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COVID Symptom Study app: Attributes and predictors of Long-COVID

An analysis by researchers at Kings College London, using data from the COVID Symptom Study app, shows that one in 20 people with COVID-19 are likely to suffer symptoms for 8 weeks or more (so-called ‘long COVID’), potentially adding up to many hundreds of thousands in the UK and millions worldwide.

Led by Dr Claire Steves and Professor Tim Spector at King’s, this study focused on data from 4,182 COVID Symptom Study app users who had been consistently logging their health and tested positive for COVID-19 through swab PCR testing.

The team found that older people, women and those with a greater number of different symptoms in the first week of their illness were more likely to develop long COVID. The researchers have used this information to develop a model that can predict who is most at risk of long COVID based on their age, gender, and count of early symptoms. Statistical tests showed that this simple prediction was able to detect more than two thirds (69%) of people who went on to get long-COVID (sensitivity), and 73% effective at avoiding false alarms (specificity).

The team then tested this model against an independent dataset of 2,472 people who reported a positive coronavirus antibody test result with a range of symptoms and found that it gave similar predictions of risk.

The research could be used to help target early interventions and research aimed at preventing and treating this condition.

The research also provides insight into this poorly understood phenomenon and the experiences of people living with long COVID, and identifies two main symptom groupings. One was dominated by respiratory symptoms such as cough and shortness of breath, as well as fatigue and headaches, and the second form was clearly multi-system, affecting many parts of the body, including the brain, gut and heart.

Long COVID sufferers more commonly reported heart symptoms such as palpitations or fast heartbeat, as well as pins and needles or numbness, and problems concentrating (‘brain fog’). People with long COVID were also twice as likely to report that their symptoms had come back again after recovering (relapse) compared with those having short COVID (16% vs 8.4%). Insights learned so far are being used to make the COVID Symptom Study app better for studying long-COVID.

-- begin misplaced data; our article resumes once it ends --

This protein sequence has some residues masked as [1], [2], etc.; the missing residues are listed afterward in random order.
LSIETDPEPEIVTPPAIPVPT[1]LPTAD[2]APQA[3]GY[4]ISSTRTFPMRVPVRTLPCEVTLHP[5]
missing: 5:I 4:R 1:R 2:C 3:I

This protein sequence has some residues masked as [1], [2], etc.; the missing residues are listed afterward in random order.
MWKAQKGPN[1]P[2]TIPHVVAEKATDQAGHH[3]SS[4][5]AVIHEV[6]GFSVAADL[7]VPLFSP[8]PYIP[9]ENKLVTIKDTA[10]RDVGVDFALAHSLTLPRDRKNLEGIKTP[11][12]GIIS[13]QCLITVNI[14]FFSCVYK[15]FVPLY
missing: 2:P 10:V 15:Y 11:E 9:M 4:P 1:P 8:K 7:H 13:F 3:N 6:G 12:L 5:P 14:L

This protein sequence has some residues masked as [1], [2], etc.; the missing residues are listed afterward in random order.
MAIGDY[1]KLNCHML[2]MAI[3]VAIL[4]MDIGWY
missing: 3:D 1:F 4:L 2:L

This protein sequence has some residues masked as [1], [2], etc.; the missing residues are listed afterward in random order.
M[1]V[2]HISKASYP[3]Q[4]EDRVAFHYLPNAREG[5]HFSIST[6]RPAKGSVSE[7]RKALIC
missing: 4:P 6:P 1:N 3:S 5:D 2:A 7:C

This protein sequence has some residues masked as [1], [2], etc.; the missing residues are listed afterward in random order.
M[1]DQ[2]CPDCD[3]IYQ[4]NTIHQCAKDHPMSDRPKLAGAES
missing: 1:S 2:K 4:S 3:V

Overall, the team found that while most people with COVID-19 reported being back to normal in 11 days or less, around one in seven (13.3%, 558 users) had COVID-19 symptoms lasting for at least 4 weeks, with around one in 20 (4.5%, 189 users) staying ill for 8 weeks and one in 50 (2.3%, 95 users) suffering for longer than 12 weeks. These are conservative estimates, which, because of the strict definitions used, may underestimate the extent of long-COVID.

Extrapolating out to the general UK population, which has a different age and gender makeup compared with the COVID Symptom Study app users, the team estimated that around one in seven (14.5%) of people with symptomatic COVID-19 would be ill for at least 4 weeks, one in 20 (5.1%) for 8 weeks and one in 45 (2.2%) for 12 weeks or more.

Long COVID affects around 10% of 18-49-year-olds who become unwell with COVID-19, rising to 22% of over 70s. Weight also plays a role, with people developing long COVID having a slightly higher average BMI than those with short COVID. Women were 50 percent more likely to suffer from long COVID than men (14.5% compared with 9.5%), but only in the younger age group. The researchers also found that people with asthma were more likely to develop long COVID, although there were no clear links to any other underlying health conditions.